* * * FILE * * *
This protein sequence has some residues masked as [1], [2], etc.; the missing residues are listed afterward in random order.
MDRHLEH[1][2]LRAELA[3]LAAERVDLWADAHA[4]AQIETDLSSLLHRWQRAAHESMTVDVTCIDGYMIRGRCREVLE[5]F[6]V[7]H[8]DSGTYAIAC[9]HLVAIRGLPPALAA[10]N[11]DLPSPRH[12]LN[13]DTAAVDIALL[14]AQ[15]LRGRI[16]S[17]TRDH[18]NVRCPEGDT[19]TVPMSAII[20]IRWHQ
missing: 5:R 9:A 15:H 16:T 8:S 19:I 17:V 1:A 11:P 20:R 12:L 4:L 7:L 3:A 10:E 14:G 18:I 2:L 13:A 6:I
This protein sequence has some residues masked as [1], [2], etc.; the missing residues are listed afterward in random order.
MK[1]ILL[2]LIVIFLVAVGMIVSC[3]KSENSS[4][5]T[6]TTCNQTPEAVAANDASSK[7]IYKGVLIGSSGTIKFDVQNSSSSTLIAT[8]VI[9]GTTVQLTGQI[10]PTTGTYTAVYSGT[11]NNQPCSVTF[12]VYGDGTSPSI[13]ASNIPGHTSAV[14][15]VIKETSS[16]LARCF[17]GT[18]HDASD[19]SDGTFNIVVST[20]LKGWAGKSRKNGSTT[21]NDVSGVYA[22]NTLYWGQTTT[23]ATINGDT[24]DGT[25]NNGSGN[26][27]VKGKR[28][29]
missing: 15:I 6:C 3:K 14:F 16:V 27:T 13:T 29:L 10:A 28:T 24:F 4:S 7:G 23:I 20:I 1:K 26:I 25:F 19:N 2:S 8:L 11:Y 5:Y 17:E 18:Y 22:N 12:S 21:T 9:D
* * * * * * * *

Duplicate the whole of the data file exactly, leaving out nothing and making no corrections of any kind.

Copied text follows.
This protein sequence has some residues masked as [1], [2], etc.; the missing residues are listed afterward in random order.
MDRHLEH[1][2]LRAELA[3]LAAERVDLWADAHA[4]AQIETDLSSLLHRWQRAAHESMTVDVTCIDGYMIRGRCREVLE[5]F[6]V[7]H[8]DSGTYAIAC[9]HLVAIRGLPPALAA[10]N[11]DLPSPRH[12]LN[13]DTAAVDIALL[14]AQ[15]LRGRI[16]S[17]TRDH[18]NVRCPEGDT[19]TVPMSAII[20]IRWHQ
missing: 5:R 9:A 15:H 16:T 8:S 19:I 17:V 1:A 11:P 20:R 12:L 4:L 7:L 3:A 10:E 14:G 18:I 2:L 13:A 6:I
This protein sequence has some residues masked as [1], [2], etc.; the missing residues are listed afterward in random order.
MK[1]ILL[2]LIVIFLVAVGMIVSC[3]KSENSS[4][5]T[6]TTCNQTPEAVAANDASSK[7]IYKGVLIGSSGTIKFDVQNSSSSTLIAT[8]VI[9]GTTVQLTGQI[10]PTTGTYTAVYSGT[11]NNQPCSVTF[12]VYGDGTSPSI[13]ASNIPGHTSAV[14][15]VIKETSS[16]LARCF[17]GT[18]HDASD[19]SDGTFNIVVST[20]LKGWAGKSRKNGSTT[21]NDVSGVYA[22]NTLYWGQTTT[23]ATINGDT[24]DGT[25]NNGSGN[26][27]VKGKR[28][29]
missing: 15:I 6:C 3:K 14:F 16:V 27:T 13:T 29:L 10:A 28:T 24:F 4:S 7:G 23:I 20:I 1:K 26:I 25:F 19:N 2:S 8:L 11:Y 5:Y 17:E 18:Y 22:N 12:S 21:T 9:D